Getting home from school offers no respite from bullies in 2017. Cyberbullying follows you everywhere - so instead of getting a break from name-calling or intimidation, nasty comments flash up on your phone or appear in your Facebook messages at any time.
There's also the threat that something you feel embarrassed about will suddenly be shared with others, or appear publicly on your social media profiles. Being bullied in this way can feel like you are constantly on high alert and under siege.
This anti-bullying week we've been thinking about this growing issue. Young people tell us that online bullying is a major concern for them, and that it can have a devastating effect on their wellbeing and self-esteem. The damage can be long lasting - even leading to serious mental health problems such as depression.
Our joint-inquiry on the topic, with Alex Chalk MP and the mental health charity YoungMinds, has so far uncovered some shocking detail about how many young people are experiencing online bullying and just how nasty that bullying can be.
Almost half of young people (aged 11-25) responding to a survey we conducted for the inquiry said they had experienced threatening, intimidating or nasty messages via social media, email or text. Some 30% had experienced persistent messaging from someone even after asking them to stop. One in five had experienced having personal, private or embarrassing information shared publicly.
Another common form of bullying is by exclusion. In school time, this might mean peers talking about you and not inviting you to join in their plans. Now it's all too easy to continue that behaviour on WhatsApp groups or over Snapchat. In our survey, 47% of young people said they had experienced exclusion from conversations, groups, games and activities online.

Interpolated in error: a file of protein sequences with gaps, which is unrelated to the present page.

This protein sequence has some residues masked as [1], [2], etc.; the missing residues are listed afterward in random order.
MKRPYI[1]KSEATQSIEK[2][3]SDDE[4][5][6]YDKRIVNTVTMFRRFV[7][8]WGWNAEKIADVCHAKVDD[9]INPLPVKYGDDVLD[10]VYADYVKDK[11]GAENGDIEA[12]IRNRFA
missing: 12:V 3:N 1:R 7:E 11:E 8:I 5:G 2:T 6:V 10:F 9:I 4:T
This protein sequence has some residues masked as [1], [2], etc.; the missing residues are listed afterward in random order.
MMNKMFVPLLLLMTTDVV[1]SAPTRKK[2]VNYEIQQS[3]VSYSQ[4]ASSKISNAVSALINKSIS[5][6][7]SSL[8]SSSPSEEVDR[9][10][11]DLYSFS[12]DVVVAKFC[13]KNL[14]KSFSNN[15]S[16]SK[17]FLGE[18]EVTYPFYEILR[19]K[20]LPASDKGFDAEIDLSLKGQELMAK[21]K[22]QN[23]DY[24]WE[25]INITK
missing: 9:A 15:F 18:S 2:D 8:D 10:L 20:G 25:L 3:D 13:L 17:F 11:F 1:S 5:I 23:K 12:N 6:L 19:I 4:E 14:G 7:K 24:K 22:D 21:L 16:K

Despite these bad experiences, young people have also said that being online can bring positive benefits. Online communities can be a place to make new friends and can be empowering refuges from bullies. That means just telling children to put down their smartphones forever is not the answer. The solution needs to come from social media itself.
Social media companies are coming under increasing pressure to clamp down on cyberbullying on their platforms. The government launched its internet safety strategy consultation last month and that included promising ideas, such as developing a social media code of practice - but we need to make sure that this leads to concrete change.
Suggestions put forward by young people at our inquiry include promoting positive interactions through reinforcing community guidelines, making sure swift action is taken to stop those who are bullying, and signposting to support for victims.
This time next year, in 2018, we want to see that positive steps have been taken to tackle this issue. Bullying, in all its forms needs to be stood up to, and we want a society where children and young people never have to fear being harmed by bullying either on or offline.